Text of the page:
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Seeking Peace and Wisdom — A Reflection

August 14, 2021

In the opening verses of 1 Kings:3-14 we read about the lavish offering which Solomon offered in the temple once his reign was firmly established. Now Solomon was anything but perfect, just like his father David before him. The first strike we see is when Solomon, who loved the Lord and followed his statues sacrificed and offered incense at the high places. Offerings and sacrifices in Israel were to be offered at the Temple in Jerusalem. The high places were where others worshipped, and people were led away from God to worship idols and local gods. 

While we could focus on Solomon’s failings, I want to focus on something that he did which pleased God. Even though he was worshipping in the wrong place, God still came to him in a dream. The Lord asked Solomon, Ask what I should give you. Solomon had given a lavish offering to God and now God asked what Solomon wanted in return.

Have you ever thought about what you would do if you came into a large sum of money? In the movie, “It Could Happen to You” a cop asked the waitress at the diner he had been going to for years to help him pick the numbers for his weekly lottery ticket. In the movie when the cop hears that his lottery ticked was the big winner, his wife was thrilled. That was short-lived when the cop said that he was going to share half of the winnings with the waitress who helped him pick the winning numbers. The cop had a choice in the matter, and I would say that he chose wisely and generously. He thought of others before himself. 

Solomon himself had a choice to make. Even though he had the United Kingdom of Israel and Judah which his father had reigned over he could have asked for more. He could have asked for more wealth, more territory, or many other things. Instead, Solomon asked for something to help him be a better ruler. Give your servant therefore an understanding mind to govern your people, able to discern between good and evil; for who can govern this your great people? (1 Kings 3:9)

God’s response showed God’s pleasure with Solomon’s act of selflessness as he began his rule. Because you have asked this and have not asked for yourself long life or riches, or for the life of your enemies, but have asked for yourself understanding to discern what is right, I now do according to your word. Indeed, I give you a wise and discerning mind; no one like you has been before you and no one like you shall arise after you. (3:11-12)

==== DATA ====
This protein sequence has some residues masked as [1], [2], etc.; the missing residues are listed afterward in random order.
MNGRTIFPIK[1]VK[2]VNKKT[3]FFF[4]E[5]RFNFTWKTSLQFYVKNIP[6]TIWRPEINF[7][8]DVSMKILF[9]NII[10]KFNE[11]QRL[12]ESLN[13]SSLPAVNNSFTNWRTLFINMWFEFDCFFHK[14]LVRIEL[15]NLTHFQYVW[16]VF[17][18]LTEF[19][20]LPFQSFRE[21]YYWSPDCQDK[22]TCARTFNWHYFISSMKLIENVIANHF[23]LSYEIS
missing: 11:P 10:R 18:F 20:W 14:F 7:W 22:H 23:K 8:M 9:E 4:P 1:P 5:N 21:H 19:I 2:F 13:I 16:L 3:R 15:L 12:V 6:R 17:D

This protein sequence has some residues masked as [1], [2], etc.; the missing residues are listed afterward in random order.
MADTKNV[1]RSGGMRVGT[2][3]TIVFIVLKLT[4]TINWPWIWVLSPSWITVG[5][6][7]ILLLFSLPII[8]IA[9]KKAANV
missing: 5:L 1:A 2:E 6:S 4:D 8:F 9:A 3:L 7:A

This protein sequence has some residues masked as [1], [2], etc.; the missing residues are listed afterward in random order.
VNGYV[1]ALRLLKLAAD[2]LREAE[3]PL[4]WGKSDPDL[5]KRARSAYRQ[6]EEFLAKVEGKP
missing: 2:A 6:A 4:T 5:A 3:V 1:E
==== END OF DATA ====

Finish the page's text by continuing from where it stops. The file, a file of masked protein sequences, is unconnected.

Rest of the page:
While we may not be Kings like Solomon, we do have a choice when it comes to asking God for things. I know that I have been guilty of asking for selfish desires without thinking of others. Despite my selfishness, the love of God is never withdrawn from me, and it can be the same for you. May we ask for discerning and understanding minds and hearts as we seek to serve the Lord. Can you imagine what might happen if local community, state, national, and international leaders dropped their often greedy and self-serving ways and decided to govern with wisdom on behalf of all the people?

In Psalm 34:9-14 we can explore how this passage ties into such wisdom. In that Psalm, the psalmist invites the people to “fear” the Lord in order to have “no want.” Come, O children, listen to me; I will teach you the fear of the Lord. (34:11)The next two verses are where I see the connection between the two readings. Which of you desires life, and covets many days to enjoy good? Keep your tongue from evil, and your lips from speaking deceit. (34:12-13)

Just what is this “fear” that the psalmist is talking about? Too often we think of this fear as being afraid of God. In the context of the Hebrew language, fear means “to honor or reverence” God. Just as Solomon chose gifts that would honor God and help him to be a more compassionate and just ruler, the psalmist invites us to make choices that honor God. Instead of telling us to be terrified of God, the psalmist invites the reader to honor and revere God through our words and our actions. How does one do that? The psalmist offers these closing words in verse 14 — Depart from evil, and do good; seek peace, and pursue it. This is the way of wisdom. This is the way of compassion. This is the way of justice. This is the way of peace. In the words of Thomas Merton from his book, The Nonviolent Alternative (p. 35), Peace demands the most heroic labor and the most difficult sacrifice. It demands greater heroism than war. It demands greater fidelity to the truth and a much more perfect purity of conscience.

As we seek wisdom and peace for our neighbors and strangers, we will be seeking them for ourselves as well. Merton reminds me of the challenges that I have had as I contemplate where I have been as an Air Force Chaplain and where God seems to be leading me as a “Peacemaker.” Will you join with me in this journey, dear reader?

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